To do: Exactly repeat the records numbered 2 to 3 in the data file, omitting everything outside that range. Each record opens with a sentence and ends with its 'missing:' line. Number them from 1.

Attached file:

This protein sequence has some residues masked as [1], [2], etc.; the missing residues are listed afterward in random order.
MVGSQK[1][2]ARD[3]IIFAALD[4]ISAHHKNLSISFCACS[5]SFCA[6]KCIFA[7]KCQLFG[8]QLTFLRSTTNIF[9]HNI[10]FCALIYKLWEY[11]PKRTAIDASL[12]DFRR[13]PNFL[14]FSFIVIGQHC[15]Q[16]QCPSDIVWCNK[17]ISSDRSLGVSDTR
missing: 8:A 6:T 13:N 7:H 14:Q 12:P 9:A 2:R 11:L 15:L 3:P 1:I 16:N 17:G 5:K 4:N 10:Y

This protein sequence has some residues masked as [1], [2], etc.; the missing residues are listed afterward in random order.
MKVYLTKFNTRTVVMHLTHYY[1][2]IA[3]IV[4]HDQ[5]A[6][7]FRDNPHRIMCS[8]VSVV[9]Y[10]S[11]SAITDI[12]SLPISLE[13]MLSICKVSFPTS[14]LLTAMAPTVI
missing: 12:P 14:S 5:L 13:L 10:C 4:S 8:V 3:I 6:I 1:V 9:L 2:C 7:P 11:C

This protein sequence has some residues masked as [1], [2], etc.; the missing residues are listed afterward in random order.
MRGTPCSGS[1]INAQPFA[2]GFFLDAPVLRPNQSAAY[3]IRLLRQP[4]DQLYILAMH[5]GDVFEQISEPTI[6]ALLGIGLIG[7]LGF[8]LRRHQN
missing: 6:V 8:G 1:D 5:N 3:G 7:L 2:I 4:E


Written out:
This protein sequence has some residues masked as [1], [2], etc.; the missing residues are listed afterward in random order.
MKVYLTKFNTRTVVMHLTHYY[1][2]IA[3]IV[4]HDQ[5]A[6][7]FRDNPHRIMCS[8]VSVV[9]Y[10]S[11]SAITDI[12]SLPISLE[13]MLSICKVSFPTS[14]LLTAMAPTVI
missing: 12:P 14:S 5:L 13:L 10:C 4:S 8:V 3:I 6:I 1:V 9:L 2:C 7:P 11:C

This protein sequence has some residues masked as [1], [2], etc.; the missing residues are listed afterward in random order.
MRGTPCSGS[1]INAQPFA[2]GFFLDAPVLRPNQSAAY[3]IRLLRQP[4]DQLYILAMH[5]GDVFEQISEPTI[6]ALLGIGLIG[7]LGF[8]LRRHQN
missing: 6:V 8:G 1:D 5:N 3:G 7:L 2:I 4:E